Serious Stories

While following the Tuam mass graves scandal, over the last couple of weeks, I’ve been working on some programme proposals for the Sound+Vision and Mary Raftery Journalism Fund. The former are the light entertainment features, the latter is a bit more serious.

And although both deadlines are approaching fast, I’ve been devoting more time and energy to the light stories, even though the latter stands to earn me more money.

I’ve been a journalist now for a dozen years. And for more than half of that time, I devoted myself to two stories, the Morris and Smithwick tribunals. The Morris tribunal documented gross abuses of Garda power in Donegal. For its first two years, as I was an occasional guest on Vincent Browne’s radio show, I’d make that point time and again, as Vincent treated Donegal as the “light relief” tribunal, in contrast to real tribunals looking at political corruption. Eventually, that changed.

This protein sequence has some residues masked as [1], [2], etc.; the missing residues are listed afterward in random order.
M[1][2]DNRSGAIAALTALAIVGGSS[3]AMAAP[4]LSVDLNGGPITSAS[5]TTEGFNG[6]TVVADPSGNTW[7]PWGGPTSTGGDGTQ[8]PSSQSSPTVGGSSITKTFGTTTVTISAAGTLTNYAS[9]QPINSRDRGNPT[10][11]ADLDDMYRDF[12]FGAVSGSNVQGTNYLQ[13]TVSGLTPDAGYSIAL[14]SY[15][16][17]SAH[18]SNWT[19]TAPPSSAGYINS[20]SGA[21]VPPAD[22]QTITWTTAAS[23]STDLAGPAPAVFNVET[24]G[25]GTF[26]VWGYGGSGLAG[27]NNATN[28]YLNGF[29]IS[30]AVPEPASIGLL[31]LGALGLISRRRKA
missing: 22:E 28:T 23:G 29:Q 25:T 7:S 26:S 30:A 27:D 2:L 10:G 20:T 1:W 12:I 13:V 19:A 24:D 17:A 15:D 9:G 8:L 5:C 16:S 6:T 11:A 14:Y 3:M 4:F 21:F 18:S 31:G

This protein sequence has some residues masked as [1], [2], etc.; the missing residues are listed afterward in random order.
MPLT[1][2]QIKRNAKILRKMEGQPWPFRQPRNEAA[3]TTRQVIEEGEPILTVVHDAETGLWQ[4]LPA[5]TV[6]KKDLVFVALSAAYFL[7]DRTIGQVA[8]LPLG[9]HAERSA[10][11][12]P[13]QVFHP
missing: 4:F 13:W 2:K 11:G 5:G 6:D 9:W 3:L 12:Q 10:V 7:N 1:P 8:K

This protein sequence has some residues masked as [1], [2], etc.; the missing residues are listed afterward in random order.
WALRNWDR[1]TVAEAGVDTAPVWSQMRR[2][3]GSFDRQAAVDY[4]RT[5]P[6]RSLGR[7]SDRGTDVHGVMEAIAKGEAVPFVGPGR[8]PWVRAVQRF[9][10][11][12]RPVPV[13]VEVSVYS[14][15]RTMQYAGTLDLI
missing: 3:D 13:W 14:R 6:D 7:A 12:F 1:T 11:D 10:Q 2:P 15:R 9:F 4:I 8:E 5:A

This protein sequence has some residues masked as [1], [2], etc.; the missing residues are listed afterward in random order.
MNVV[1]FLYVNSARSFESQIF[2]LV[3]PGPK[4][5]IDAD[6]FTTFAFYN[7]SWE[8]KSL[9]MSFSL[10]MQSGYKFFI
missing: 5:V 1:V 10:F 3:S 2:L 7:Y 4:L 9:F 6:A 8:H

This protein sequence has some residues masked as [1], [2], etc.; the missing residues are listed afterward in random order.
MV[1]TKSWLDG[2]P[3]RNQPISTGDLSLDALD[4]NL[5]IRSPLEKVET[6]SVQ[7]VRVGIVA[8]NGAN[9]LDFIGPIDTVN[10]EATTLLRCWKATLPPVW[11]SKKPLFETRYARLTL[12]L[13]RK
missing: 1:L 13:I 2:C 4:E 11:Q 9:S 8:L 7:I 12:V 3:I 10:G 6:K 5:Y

There are days when I want to do more stories like that, when I can devote the time to filling out an application form for Mary Raftery funding. And there are too many days when I just want to do some lightweight stories and get paid.


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By Gerard Cunningham

Gerard Cunningham occupies his time working as a journalist, writer, sub-editor, blogger and podcaster, yet still finds himself underemployed.